What I have struggled with is keeping myself busy, cooking, cleaning, reading, gym, anything to get out of the routine of drinking. Getting into the car to drive home after work always elicits an rush of excitement as I unconsciously anticipate the first sip of my vodka drink de jour, so I always have to stop for a moment to calm myself and collect my thoughts…

    And, as much as I love my wife, I have accept that I need to do this for myself, she has to pick her own path, when she confronts me (when drunk) about whatever she is projecting upon me at the moment (OMG, did I act like that, too? Oh, yeah…), I just tell her this is for me, for my health, my sanity, and I love her…it eats me up inside because I want to beg her to share my motivations and I know this would be easier as two, but as selfish as it sounds, I have to take care of myself right now as that’s taking all my energy at this time…

    Thanks!

    Chris

  71. Hey,
    Being hangover free is the best! It’s a good goal to have. I don’t know about you but the anxiety I felt most days was intensified when I was hungover, I can still remember that frightful feeling and that still motivates me today.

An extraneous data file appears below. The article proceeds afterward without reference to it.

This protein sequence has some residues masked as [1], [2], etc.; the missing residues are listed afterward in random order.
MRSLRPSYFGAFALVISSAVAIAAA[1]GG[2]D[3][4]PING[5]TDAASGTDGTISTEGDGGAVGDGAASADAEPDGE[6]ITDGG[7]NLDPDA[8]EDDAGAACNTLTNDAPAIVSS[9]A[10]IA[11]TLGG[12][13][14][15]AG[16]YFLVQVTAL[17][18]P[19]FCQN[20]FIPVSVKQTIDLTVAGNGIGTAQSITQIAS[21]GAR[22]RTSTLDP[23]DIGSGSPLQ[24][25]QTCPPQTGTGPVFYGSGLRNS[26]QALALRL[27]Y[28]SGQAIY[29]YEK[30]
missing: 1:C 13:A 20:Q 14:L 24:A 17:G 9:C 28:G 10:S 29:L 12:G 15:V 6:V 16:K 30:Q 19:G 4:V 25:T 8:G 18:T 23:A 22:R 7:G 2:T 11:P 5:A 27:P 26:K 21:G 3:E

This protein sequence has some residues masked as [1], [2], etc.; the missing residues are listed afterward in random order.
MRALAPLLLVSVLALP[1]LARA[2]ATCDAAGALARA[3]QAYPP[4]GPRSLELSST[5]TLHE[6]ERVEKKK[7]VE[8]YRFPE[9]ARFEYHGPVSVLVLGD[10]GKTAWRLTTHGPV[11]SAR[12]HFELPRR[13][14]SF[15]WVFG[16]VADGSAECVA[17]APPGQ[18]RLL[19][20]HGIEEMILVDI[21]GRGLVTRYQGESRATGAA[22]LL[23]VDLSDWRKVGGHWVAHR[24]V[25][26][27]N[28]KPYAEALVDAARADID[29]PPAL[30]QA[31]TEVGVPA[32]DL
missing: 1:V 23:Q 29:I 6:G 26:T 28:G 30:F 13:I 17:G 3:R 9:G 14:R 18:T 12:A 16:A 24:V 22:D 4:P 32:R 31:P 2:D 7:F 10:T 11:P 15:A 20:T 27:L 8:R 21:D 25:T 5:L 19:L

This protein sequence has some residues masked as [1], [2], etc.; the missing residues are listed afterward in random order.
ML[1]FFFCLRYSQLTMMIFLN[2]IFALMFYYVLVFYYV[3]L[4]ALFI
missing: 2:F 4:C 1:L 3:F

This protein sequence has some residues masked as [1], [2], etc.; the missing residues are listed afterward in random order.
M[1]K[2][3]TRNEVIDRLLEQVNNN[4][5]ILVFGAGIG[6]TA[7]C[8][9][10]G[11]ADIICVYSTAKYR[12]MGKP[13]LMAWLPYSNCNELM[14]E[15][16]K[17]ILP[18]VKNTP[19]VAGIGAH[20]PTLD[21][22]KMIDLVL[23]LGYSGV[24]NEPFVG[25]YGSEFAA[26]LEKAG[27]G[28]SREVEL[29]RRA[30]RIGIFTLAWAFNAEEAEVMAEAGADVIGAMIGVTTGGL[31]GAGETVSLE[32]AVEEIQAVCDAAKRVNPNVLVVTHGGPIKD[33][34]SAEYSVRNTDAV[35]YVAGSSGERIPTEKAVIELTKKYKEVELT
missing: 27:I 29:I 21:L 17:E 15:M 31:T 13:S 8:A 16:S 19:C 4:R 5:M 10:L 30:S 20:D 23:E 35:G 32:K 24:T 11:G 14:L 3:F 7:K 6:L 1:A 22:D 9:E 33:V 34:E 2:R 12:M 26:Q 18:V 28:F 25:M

You talk about trying to stay busy, it’s so true when you first stop drinking that time seems to go by so slowly, I busied myself with all sorts, cooking, exercising, the same kind of stuff as you, it actually served as a good time to develop new hobbies and try things I hadn’t done before.
    Thanks for sharing Chris!

  72. Hi Madison –

    Day 60! As the saying goes, a journey of a thousand miles starts with a single step. I’m only a mile or so down the road, but doing OK.

    Chris

  73. Coming up on my 5th night sober after 32 years of drinking, and last 10 of those years have been spent drinking heavily. My wife can’t stop. she didn’t drink last night, but is on her way home from work tonight with a bottle. I won’t drink, but it’s hard to watch her drink while I remain sober. I feel bad.

  74. Hang in there, Mike, I’m early into this process and it’s a daily process. I totally understand the wife drinking issues – we’re the same way. I’ve been sober for 79 days, my wife was drunk again last night. I’ve gotten to the point where it doesn’t necessarily bother me to watch her drink as in I don’t crave it, but it’s gotten really hard to be around her when she starts to get drunk, slur and act tipsy…painful as I see me in her…